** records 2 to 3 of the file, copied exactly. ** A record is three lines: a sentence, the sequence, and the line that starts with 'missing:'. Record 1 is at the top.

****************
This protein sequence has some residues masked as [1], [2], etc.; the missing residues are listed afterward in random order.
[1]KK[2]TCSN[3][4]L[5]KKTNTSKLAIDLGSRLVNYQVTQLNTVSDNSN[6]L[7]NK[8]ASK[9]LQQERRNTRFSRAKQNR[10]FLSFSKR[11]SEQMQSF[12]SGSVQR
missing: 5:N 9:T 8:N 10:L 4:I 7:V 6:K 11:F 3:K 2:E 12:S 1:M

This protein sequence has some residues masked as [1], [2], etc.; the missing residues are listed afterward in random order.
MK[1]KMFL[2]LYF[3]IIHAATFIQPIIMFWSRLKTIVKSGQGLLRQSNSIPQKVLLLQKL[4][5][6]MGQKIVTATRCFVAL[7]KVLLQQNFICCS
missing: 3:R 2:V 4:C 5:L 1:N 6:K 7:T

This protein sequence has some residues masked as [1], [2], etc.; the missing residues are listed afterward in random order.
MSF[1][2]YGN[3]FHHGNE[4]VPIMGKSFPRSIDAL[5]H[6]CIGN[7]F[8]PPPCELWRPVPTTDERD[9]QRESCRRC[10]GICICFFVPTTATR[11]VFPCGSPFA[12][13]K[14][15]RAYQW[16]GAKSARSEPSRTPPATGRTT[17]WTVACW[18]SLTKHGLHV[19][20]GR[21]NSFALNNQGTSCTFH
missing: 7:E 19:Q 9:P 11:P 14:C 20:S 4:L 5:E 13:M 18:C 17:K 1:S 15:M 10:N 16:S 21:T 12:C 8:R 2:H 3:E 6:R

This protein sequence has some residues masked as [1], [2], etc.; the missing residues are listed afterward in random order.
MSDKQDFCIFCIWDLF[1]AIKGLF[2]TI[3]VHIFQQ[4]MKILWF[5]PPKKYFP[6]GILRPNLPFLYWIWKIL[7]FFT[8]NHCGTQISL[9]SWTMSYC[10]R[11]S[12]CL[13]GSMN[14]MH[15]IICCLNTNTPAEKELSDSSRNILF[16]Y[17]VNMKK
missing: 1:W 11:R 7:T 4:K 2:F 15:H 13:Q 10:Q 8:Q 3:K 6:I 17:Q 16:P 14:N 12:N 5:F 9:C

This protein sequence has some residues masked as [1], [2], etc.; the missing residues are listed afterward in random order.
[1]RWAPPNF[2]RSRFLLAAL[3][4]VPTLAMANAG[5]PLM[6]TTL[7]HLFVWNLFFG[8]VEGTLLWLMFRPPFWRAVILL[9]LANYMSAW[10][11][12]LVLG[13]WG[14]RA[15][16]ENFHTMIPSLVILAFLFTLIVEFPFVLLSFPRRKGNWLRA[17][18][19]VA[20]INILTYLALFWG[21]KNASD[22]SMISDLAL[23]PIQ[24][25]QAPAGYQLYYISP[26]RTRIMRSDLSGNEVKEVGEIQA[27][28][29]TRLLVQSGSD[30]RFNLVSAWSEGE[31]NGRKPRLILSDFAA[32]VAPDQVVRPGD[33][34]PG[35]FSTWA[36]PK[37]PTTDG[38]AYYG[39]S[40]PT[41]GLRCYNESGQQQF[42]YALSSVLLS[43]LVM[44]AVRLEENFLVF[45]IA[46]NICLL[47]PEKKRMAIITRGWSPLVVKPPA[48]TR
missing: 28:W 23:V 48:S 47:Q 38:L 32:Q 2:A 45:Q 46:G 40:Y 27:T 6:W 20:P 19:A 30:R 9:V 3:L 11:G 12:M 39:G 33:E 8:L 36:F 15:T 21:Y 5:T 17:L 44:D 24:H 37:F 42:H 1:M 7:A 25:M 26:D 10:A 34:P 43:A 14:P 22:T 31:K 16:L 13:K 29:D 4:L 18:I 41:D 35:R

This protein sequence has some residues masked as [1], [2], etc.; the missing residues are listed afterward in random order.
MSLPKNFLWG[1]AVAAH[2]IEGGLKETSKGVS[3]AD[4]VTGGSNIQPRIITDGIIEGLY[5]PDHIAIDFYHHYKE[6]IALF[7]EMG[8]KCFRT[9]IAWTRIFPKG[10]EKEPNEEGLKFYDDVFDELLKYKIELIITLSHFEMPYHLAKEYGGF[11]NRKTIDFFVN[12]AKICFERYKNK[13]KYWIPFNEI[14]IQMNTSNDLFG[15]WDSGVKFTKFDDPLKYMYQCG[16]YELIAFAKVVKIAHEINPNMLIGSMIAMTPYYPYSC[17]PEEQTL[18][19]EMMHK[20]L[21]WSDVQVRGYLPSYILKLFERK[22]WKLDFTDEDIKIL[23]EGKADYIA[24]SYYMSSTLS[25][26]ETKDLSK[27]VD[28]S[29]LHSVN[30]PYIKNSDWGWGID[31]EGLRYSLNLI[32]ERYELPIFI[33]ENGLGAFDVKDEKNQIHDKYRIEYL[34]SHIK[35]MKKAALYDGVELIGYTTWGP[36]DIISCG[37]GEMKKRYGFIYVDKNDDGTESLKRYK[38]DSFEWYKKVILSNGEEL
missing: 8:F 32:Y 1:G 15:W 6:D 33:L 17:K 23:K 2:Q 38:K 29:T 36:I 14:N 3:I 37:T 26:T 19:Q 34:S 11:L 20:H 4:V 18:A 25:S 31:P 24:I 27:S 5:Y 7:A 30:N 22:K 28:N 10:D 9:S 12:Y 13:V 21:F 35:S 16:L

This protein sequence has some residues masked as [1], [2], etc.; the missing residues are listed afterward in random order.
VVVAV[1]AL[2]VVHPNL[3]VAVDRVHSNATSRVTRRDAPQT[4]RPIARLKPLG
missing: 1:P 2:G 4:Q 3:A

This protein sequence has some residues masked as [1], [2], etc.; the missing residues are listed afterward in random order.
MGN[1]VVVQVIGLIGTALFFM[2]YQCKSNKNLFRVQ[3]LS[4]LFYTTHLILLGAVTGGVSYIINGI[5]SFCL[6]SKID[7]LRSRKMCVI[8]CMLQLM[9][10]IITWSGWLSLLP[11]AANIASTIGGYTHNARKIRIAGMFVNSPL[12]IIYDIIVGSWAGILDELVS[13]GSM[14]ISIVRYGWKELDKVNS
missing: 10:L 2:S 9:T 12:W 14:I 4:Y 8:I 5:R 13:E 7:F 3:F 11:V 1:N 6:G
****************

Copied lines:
This protein sequence has some residues masked as [1], [2], etc.; the missing residues are listed afterward in random order.
MK[1]KMFL[2]LYF[3]IIHAATFIQPIIMFWSRLKTIVKSGQGLLRQSNSIPQKVLLLQKL[4][5][6]MGQKIVTATRCFVAL[7]KVLLQQNFICCS
missing: 3:R 2:V 4:C 5:L 1:N 6:K 7:T

This protein sequence has some residues masked as [1], [2], etc.; the missing residues are listed afterward in random order.
MSF[1][2]YGN[3]FHHGNE[4]VPIMGKSFPRSIDAL[5]H[6]CIGN[7]F[8]PPPCELWRPVPTTDERD[9]QRESCRRC[10]GICICFFVPTTATR[11]VFPCGSPFA[12][13]K[14][15]RAYQW[16]GAKSARSEPSRTPPATGRTT[17]WTVACW[18]SLTKHGLHV[19][20]GR[21]NSFALNNQGTSCTFH
missing: 7:E 19:Q 9:P 11:P 14:C 20:S 4:L 5:E 13:M 18:C 17:K 1:S 15:M 10:N 16:S 21:T 12:C 8:R 2:H 3:E 6:R